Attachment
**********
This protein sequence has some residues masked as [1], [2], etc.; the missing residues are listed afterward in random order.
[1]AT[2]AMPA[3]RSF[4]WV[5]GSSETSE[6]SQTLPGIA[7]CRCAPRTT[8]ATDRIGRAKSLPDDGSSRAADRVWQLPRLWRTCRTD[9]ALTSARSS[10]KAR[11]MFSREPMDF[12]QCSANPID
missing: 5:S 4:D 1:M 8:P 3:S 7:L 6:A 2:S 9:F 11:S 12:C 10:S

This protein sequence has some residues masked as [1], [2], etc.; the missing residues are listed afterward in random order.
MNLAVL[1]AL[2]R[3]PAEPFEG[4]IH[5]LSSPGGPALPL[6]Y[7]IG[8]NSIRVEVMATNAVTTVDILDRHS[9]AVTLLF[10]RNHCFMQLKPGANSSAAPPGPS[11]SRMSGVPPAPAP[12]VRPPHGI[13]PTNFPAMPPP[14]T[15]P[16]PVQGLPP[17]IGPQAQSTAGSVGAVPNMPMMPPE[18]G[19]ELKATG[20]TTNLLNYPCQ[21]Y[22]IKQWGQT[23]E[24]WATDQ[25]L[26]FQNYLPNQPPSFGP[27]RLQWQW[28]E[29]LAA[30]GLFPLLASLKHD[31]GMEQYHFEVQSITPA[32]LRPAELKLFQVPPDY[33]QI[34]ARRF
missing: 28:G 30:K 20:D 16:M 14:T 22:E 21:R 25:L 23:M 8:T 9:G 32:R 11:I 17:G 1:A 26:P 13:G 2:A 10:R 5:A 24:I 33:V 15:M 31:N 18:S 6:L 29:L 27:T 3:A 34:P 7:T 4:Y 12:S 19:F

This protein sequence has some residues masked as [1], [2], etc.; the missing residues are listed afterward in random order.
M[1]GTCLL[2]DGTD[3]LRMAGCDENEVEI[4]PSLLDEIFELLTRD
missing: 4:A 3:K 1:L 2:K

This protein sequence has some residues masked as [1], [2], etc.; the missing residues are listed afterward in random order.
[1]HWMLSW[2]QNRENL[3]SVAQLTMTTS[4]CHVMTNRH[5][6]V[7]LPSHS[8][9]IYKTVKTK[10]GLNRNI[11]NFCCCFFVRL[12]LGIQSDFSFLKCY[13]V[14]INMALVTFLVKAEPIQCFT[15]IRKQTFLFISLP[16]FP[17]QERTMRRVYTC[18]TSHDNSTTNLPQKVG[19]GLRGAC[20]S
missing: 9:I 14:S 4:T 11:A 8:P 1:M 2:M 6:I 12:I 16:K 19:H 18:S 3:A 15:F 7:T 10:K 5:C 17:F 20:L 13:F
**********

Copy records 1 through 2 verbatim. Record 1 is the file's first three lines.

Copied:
This protein sequence has some residues masked as [1], [2], etc.; the missing residues are listed afterward in random order.
[1]AT[2]AMPA[3]RSF[4]WV[5]GSSETSE[6]SQTLPGIA[7]CRCAPRTT[8]ATDRIGRAKSLPDDGSSRAADRVWQLPRLWRTCRTD[9]ALTSARSS[10]KAR[11]MFSREPMDF[12]QCSANPID
missing: 5:S 4:D 1:M 8:P 3:S 7:L 6:A 2:S 9:F 11:S 12:C 10:S

This protein sequence has some residues masked as [1], [2], etc.; the missing residues are listed afterward in random order.
MNLAVL[1]AL[2]R[3]PAEPFEG[4]IH[5]LSSPGGPALPL[6]Y[7]IG[8]NSIRVEVMATNAVTTVDILDRHS[9]AVTLLF[10]RNHCFMQLKPGANSSAAPPGPS[11]SRMSGVPPAPAP[12]VRPPHGI[13]PTNFPAMPPP[14]T[15]P[16]PVQGLPP[17]IGPQAQSTAGSVGAVPNMPMMPPE[18]G[19]ELKATG[20]TTNLLNYPCQ[21]Y[22]IKQWGQT[23]E[24]WATDQ[25]L[26]FQNYLPNQPPSFGP[27]RLQWQW[28]E[29]LAA[30]GLFPLLASLKHD[31]GMEQYHFEVQSITPA[32]LRPAELKLFQVPPDY[33]QI[34]ARRF
missing: 28:G 30:K 20:D 16:M 14:T 22:E 21:R 25:L 23:M 8:T 9:G 32:R 11:I 17:G 1:A 26:P 13:G 2:A 10:R 5:A 24:I 33:V 15:M 31:N 18:S 6:L 29:L 27:T 3:A 34:P 7:T 4:Y 12:S 19:F